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Summary Chapter 87

A cart surrounded by penitents approaches. They surround a nymph. Besides her is Merlin. He tells Quixote that to break the spell upon Dulcinea, Sancho must receive 3300 strokes on his buttocks. Sancho tells Merlin he can find another way to disenchant Dulcinea, or she can remain as she is until her death.

Quixote threatens to double the punishment. Merlin tells him that no one is to give Sancho the lashes. He must inflict it upon himself of his own free will, though he can ask someone to do it for him. Sancho still refuses to do it. He says Quxiote should do it to himself, since Dulcinea is his lady love.

The nymph reproaches Sancho, saying it isn’t a terrible request. Charity boys receive 3300 lashes all the time. She identifies herself as Dulcinea, temporarily restored by Merlin to implore Sancho to do the penance—if not for her, then for his master. Sancho doesn’t care for Dulcinea’s insults, and Quixote willing to beat him himself. He doesn’t want to do it, particularly when he has already had a bad day.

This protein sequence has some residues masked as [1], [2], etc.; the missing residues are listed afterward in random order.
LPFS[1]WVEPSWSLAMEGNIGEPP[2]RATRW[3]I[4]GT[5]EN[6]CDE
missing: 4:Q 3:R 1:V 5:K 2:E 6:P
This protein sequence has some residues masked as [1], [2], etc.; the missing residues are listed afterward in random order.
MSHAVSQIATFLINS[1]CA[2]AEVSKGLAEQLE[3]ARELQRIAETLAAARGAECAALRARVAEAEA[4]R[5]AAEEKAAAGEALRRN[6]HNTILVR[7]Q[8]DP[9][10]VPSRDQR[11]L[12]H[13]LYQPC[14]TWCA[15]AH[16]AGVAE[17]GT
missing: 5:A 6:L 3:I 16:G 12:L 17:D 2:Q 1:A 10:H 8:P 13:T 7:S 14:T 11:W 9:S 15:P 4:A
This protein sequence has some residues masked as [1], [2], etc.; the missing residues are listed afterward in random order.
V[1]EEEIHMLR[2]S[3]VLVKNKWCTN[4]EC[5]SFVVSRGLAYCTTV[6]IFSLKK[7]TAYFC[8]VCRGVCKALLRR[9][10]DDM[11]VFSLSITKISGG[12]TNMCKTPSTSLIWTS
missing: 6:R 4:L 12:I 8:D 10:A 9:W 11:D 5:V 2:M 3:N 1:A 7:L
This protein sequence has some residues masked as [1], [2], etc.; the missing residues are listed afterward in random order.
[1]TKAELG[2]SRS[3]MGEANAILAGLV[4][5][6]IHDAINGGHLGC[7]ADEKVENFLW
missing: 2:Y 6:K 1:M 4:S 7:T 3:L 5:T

The duke tells Sancho he must do it, or he won’t give him the governorship. He doesn’t want to make Sancho a governor if he ignores the pleas of damsels and the advice of enchanters. Sancho asks for time to thinks about it, but Merlin refuses.

The duchess encourages Sancho to do it. Sancho points out it was Montesinos who was to tell Quixote how to disenchant Dulcinea. Where is he? Merlin replies that the Devil lied about who the messenger would be. He tells Sancho to do it, for it will be good for his soul and physical health. Sancho finally agrees to the terms--so long as he is not required to draw blood, that all lashes count, and that Merlin keeps track of the number. Merlin tells him that when the correct amount is reached, Dulcinea will be resotred and come to thank him.

The cart draws away. Quixote embraces and kisses Sancho. The duke and duchess return to their estate, enjoying their practical joke.

Miguel de Cervantes